10 Strange Facts about the Planet Mercury

Mercury is an interesting planet. The first planet orbiting our star, the Sun, Mercury has been largely ignored in the public eye over planets like Mars. However, recent information gathered from the MESSENGER space probe indicates that Mercury may be just as fascinating as Mars, if not more so. If NASA or other space agencies are ever to return to our first planet, the public must know why such a space trip might be worthwhile. Could humans live on Mercury? Maybe not, but there is evidence for that idea not being as far-fetched as it initially seems.

With the advent of commercial space companies like SpaceX, perhaps new missions to Mercury could be something that humans may try again. One of the main challenges of spaceflight is the cost, and with increasing competition and availability of technology, the costs of spaceflight are going down. The last mission to Mercury was the MESSENGER space probe by NASA in 2008.

Why should humanity keep exploring Mercury and the rest of the solar system? There are some excellent reasons why Mercury still makes an interesting target for scientific and astronomical research.

Related: Top 10 Things You Should Know About Asteroid Collisions With Earth

10 Mercury Is Denser than All the Sun’s Planets except Earth

Mercury is heavy, which is a helpful thing to remember. Why? Mercury has a dense core made of molten iron. Whenever humans travel to another object in the solar system, they have to contend with the effects of zero or low gravity. Low gravity environments wear out the human body, which functions best on the planet humans were born on, Earth.

Despite its small size, Mercury has a gravitational acceleration of 9.85 feet per second squared (3.7 meters per second squared). That is similar to Mars, a larger planet by size. Mercury’s relatively high gravitational field, though lower than Earth’s, could allow it to be a target for human exploration sometime in the future.[1]

9 Mercury Is Cooler than Venus

Mercury is the closest planet to our star, the Sun, but it does not hold the distinction of being the hottest. That title goes to Venus, the second planet from the Sun. Mercury lacks a thick atmosphere. Its atmosphere is what astronomers call an exosphere, very trace with little gas content. Nevertheless, Mercury receives enormous radiation from the Sun, being an average of 36 million miles or 58 million kilometers away from our star.

Mercury’s temperature on the side facing the Sun can get up to 800°F (427°C). Venus, the hottest planet in the solar system, has an even more unpleasant climate than Mercury, with average temperatures reaching 872°F (467°C) on its surface. Mercury’s thin exosphere prevents the heat from keeping Mercury hot, as it can fall to temperatures of -275°F (-170°C) on the side facing away from the Sun.[2]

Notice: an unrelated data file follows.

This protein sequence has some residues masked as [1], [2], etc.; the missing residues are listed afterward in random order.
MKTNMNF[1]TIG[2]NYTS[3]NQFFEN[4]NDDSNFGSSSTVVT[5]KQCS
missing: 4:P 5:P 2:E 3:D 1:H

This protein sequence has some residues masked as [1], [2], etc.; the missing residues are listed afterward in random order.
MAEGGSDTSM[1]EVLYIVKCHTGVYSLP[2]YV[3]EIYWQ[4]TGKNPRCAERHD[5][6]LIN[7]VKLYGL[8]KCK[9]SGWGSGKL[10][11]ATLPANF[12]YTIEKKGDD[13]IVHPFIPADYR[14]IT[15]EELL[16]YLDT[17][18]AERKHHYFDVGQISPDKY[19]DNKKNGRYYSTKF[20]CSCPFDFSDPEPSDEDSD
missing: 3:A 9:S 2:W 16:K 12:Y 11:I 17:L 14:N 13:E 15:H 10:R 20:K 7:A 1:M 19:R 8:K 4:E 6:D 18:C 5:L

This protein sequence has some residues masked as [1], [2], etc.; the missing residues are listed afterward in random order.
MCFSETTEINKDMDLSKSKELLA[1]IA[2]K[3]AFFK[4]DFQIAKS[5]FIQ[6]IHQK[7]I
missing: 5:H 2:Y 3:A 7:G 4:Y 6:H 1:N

8 No Human Probe Has Ever Landed on Mercury

Mercury has never had any human visitors. This is because the ability to travel into outer space has only been something humanity has been capable of for the past 60 years. Although our technology is still primitive, the ongoing debate about whether humans should travel to other planets continues.

Most people are fixated on the Moon and Mars as a probable target. However, there is also the possibility of building a balloon cloud city on Venus and a crater pod city on Mercury to study the Sun. The rise of well-funded spaceship corporations like SpaceX may open doors to sending humans where they have never gone before, including to the first planet, Mercury.[3]

7 Mercury Gave Evidence for the Theory of General Relativity

The planet Mercury has an orbit that is an obvious ellipse. As Mercury orbits the Sun, its distance from the Sun varies by 14.3 million miles (23 million kilometers). The elliptical orbit of Mercury has the most eccentricity of any major planet in our solar system. In normal language, that means the oval of Mercury’s orbit is longer and less circular than the other seven planets in the solar system.

Early measurements of Mercury’s orbit showed a difference between what Newton’s theory of gravitation predicted and how the orbit precessed or wobbled as Mercury traveled multiple times around the Sun.

Albert Einstein’s theory of general relativity explains the actual behavior of Mercury’s orbit correctly. According to an explanation provided by the University of Central Florida, Einstein’s theory of general relativity predicts that precession or the wobble of Mercury’s orbit will be larger than what Newton’s gravitational laws predicted. That is what astronomers observe when they measure the orbit of Mercury.[4]